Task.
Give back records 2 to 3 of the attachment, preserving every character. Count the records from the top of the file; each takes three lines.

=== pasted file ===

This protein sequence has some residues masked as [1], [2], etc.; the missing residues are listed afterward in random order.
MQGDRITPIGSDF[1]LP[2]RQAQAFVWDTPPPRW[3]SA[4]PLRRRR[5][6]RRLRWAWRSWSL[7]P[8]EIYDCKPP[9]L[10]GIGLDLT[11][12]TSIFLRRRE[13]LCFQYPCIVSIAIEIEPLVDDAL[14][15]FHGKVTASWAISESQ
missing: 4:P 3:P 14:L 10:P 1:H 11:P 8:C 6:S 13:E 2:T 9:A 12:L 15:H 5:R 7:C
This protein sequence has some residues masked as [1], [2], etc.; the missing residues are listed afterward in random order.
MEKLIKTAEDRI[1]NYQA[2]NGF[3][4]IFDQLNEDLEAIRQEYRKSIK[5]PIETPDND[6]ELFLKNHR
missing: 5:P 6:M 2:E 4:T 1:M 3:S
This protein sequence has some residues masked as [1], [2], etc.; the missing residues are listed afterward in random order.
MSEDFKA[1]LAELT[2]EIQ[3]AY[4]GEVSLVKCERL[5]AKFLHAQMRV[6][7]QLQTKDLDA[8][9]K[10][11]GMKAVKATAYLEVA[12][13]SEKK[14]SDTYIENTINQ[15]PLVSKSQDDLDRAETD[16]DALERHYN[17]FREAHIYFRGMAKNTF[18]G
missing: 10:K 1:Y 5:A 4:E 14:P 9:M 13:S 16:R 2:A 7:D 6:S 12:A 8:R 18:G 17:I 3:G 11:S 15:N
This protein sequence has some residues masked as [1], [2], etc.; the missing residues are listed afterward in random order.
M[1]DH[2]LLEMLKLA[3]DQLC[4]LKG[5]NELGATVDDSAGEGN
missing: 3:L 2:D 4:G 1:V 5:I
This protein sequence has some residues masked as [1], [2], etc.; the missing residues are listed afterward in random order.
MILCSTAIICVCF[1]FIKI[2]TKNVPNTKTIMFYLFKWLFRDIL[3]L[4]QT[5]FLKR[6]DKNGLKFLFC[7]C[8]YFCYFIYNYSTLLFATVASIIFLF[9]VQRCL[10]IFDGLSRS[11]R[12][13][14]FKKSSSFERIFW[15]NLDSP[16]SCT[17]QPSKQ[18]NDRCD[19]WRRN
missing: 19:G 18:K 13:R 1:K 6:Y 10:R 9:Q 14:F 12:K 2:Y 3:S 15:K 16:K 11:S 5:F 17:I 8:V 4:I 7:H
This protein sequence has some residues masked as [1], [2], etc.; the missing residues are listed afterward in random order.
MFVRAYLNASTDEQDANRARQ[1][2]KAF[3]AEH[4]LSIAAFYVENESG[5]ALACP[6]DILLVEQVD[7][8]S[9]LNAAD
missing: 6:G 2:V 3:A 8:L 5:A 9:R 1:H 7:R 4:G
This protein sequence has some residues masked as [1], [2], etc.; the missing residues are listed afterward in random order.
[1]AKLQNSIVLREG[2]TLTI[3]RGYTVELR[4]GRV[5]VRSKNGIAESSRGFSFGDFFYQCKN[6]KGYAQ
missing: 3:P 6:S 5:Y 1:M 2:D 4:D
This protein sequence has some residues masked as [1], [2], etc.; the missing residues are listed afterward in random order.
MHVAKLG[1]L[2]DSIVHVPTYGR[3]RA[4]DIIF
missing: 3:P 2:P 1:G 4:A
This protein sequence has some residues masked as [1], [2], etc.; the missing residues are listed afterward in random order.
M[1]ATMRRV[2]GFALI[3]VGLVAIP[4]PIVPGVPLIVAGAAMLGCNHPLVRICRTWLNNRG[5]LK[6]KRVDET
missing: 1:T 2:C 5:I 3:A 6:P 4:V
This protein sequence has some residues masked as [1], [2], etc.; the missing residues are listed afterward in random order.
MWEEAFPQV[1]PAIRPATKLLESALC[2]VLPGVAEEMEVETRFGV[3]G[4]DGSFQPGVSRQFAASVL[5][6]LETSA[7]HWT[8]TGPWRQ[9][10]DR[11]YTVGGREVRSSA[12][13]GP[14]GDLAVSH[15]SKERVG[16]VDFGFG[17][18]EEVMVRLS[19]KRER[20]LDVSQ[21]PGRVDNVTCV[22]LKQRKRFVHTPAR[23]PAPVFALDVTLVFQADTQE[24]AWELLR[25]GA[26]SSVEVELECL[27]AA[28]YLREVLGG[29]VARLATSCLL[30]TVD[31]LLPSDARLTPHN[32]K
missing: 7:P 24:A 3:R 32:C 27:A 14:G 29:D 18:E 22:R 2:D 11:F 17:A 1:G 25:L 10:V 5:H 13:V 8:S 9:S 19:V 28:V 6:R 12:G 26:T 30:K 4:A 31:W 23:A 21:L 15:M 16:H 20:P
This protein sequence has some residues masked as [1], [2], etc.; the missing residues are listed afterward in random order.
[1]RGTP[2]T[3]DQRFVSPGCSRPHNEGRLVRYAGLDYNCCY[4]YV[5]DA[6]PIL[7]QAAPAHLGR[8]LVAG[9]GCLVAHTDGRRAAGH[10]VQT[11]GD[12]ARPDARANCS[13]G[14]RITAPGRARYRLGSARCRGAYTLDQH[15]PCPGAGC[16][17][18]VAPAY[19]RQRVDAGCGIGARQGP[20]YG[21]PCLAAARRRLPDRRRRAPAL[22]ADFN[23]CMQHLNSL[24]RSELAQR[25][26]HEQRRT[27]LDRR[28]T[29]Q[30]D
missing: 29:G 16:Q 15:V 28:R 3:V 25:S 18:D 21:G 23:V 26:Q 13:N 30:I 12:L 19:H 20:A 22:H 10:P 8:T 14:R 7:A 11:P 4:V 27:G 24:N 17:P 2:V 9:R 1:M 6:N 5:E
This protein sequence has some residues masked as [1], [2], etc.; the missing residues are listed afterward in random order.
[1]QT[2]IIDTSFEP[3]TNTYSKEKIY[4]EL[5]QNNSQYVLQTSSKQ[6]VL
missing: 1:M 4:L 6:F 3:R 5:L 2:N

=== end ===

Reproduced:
This protein sequence has some residues masked as [1], [2], etc.; the missing residues are listed afterward in random order.
MEKLIKTAEDRI[1]NYQA[2]NGF[3][4]IFDQLNEDLEAIRQEYRKSIK[5]PIETPDND[6]ELFLKNHR
missing: 5:P 6:M 2:E 4:T 1:M 3:S
This protein sequence has some residues masked as [1], [2], etc.; the missing residues are listed afterward in random order.
MSEDFKA[1]LAELT[2]EIQ[3]AY[4]GEVSLVKCERL[5]AKFLHAQMRV[6][7]QLQTKDLDA[8][9]K[10][11]GMKAVKATAYLEVA[12][13]SEKK[14]SDTYIENTINQ[15]PLVSKSQDDLDRAETD[16]DALERHYN[17]FREAHIYFRGMAKNTF[18]G
missing: 10:K 1:Y 5:A 4:E 14:P 9:M 13:S 16:R 2:A 7:D 6:S 12:A 8:R 18:G 17:I 3:G 11:S 15:N